Afraid of the dark?

Photo by Tookapic


If you happened to be out and about earlier this week, you may have caught sight of how big and full the moon was in the night sky.  Waxing and waning through its phases, it seemed to be begging to be noticed.  I recalled childhood memories of riding in the family car, perceiving the moon illuminating our way as we headed home.  Without knowing why, I knew there was something comforting about that.  My daughter teased me, suggesting that I must have felt like the center of the universe, with the moon revolving around little old me.  Maybe, maybe not.  But either way, it’s pretty impressive, a moon so bright, and so unafraid in the midst of all that darkness.

This week, the moon was just as present for me and my son on these country roads as it had been so many years ago in the suburbs of my childhood.  It seemed to lean in as we talked about him venturing out more and more into the world. Already he has learned so much. But as you might expect, fear has been a necessary ingredient to his growth.  He described an increasing sense that fear might only be “in our head”. Gradually, he seems to be realizing that sometimes things are not as bad as we imagine them to be. He’s discovering bit by bit, that he is able to handle more than he once thought he could, allowing him to take on the next challenge, rather than letting fear limit him.  He’s learning his own power.  For his mama, that is gold.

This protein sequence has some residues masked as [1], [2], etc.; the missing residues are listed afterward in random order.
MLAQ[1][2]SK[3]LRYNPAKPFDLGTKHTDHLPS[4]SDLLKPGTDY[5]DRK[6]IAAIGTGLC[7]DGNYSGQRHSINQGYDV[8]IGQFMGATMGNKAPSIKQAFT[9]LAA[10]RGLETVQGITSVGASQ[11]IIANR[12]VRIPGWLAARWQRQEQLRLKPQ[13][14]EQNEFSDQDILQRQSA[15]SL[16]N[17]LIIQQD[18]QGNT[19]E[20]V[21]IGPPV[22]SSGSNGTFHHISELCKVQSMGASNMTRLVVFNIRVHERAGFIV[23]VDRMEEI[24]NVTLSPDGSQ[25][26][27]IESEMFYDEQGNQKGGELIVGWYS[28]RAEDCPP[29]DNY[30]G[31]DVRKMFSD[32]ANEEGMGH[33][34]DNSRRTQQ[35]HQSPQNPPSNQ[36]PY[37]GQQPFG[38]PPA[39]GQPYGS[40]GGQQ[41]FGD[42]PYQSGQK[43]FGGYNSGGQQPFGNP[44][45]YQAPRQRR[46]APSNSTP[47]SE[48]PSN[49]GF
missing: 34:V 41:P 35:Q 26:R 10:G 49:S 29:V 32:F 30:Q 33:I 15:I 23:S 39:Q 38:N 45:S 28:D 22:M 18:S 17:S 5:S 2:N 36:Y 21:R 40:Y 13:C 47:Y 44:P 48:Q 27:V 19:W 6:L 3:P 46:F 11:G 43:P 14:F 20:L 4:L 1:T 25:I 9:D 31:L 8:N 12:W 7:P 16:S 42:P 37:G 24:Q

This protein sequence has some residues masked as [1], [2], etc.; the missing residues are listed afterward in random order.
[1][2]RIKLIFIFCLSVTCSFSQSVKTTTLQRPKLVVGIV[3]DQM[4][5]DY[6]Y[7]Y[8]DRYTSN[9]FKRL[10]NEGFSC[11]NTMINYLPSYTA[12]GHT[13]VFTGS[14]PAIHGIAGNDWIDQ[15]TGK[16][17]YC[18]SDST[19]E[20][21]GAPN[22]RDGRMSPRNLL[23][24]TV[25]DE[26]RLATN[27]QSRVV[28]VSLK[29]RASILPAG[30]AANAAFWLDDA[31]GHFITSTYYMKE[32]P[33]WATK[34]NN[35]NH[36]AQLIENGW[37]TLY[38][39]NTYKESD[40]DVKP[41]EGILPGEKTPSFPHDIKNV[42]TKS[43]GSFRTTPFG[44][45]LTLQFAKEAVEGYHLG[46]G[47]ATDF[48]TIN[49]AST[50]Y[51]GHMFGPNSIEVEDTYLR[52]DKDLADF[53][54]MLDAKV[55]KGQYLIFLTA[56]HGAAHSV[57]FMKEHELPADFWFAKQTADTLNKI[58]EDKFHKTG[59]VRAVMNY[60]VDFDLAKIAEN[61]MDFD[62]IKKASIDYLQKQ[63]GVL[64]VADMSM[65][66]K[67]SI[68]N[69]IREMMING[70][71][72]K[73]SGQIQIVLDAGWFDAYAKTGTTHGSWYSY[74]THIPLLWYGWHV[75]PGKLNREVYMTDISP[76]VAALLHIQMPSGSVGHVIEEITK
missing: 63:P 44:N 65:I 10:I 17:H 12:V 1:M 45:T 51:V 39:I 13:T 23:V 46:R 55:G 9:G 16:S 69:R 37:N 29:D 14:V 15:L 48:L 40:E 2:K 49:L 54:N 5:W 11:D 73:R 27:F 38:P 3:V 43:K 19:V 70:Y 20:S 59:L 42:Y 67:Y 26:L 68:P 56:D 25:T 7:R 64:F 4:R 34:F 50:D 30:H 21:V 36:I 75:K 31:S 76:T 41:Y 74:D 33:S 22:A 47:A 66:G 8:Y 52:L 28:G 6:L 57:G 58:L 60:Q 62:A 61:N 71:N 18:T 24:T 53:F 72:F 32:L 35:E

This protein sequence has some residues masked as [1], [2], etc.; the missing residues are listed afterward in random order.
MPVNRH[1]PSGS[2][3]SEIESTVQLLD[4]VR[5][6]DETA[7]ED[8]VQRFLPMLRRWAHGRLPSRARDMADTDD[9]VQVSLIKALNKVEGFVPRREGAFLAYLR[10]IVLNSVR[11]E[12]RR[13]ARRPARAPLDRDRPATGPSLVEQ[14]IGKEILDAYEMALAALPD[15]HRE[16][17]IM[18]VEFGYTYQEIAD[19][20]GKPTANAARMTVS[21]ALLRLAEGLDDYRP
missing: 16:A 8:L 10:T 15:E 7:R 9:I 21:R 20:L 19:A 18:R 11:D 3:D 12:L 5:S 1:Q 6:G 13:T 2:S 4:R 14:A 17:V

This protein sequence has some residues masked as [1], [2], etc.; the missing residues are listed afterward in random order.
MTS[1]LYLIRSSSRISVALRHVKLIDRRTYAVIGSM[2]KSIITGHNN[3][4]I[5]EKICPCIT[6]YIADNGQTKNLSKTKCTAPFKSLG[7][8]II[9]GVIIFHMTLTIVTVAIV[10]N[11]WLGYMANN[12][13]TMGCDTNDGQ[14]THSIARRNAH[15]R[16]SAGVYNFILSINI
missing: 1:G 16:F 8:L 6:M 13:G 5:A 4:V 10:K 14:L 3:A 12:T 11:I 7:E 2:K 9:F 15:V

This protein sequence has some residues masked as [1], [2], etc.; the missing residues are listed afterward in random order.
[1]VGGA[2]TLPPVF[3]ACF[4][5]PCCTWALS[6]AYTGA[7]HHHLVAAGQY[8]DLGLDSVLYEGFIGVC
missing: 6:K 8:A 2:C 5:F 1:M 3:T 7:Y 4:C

We’ve all been there.  How easily we allow our experiences, our own personal logic to direct us.  What’s in our heads can lead us to mistrust what is in our “guts”, moving us further and further from what is possible.  But how do you know?  Especially when so many have experienced real danger and trauma, how can we know when it’s time to defend against another hurricane, or instead to trust it, allowing an opportunity to dance in the rain?

In his book, The Gift of Fear, Gavin De Becker explains it perfectly.  Intuition.  When it comes to issues of safety, it informs us before our brain even knows what’s coming.  Trust it and listen to it because it is always right.  Problems come when our head makes mistakes in interpreting or translating what our guts are trying to tell us. Recognizing that the root of the word Intuition means “to guard, to protect”, he suggests that even the expert should “combine an informed opinion with a strong respect for his or her own intuition and curiosity.”

De Becker refers to the many signals our Intuition might use to get our attention, noting their ranking according to their level of urgency.  With fear at the top, he offers three tips:

  • When you feel fear, listen to it
  • When you don’t feel fear, don’t manufacture it (worry is manufactured fear that can actually distract us from finding solutions)
  • If you find yourself creating worry, explore and discover why

Just as the moon shines brightly in the night sky, De Becker suggests that Intuition “connects us to the natural world and to our nature”.   Instead of explaining it away or denying it, we should respond to Intuition first by recognizing it as meaningful and noticing what is illuminated.  It may not be what you think.  Avoid the distraction of what you imagine might happen, and instead give “relaxed attention” to what is actually there so that you may see the true possibilities present in even the darkest moment.

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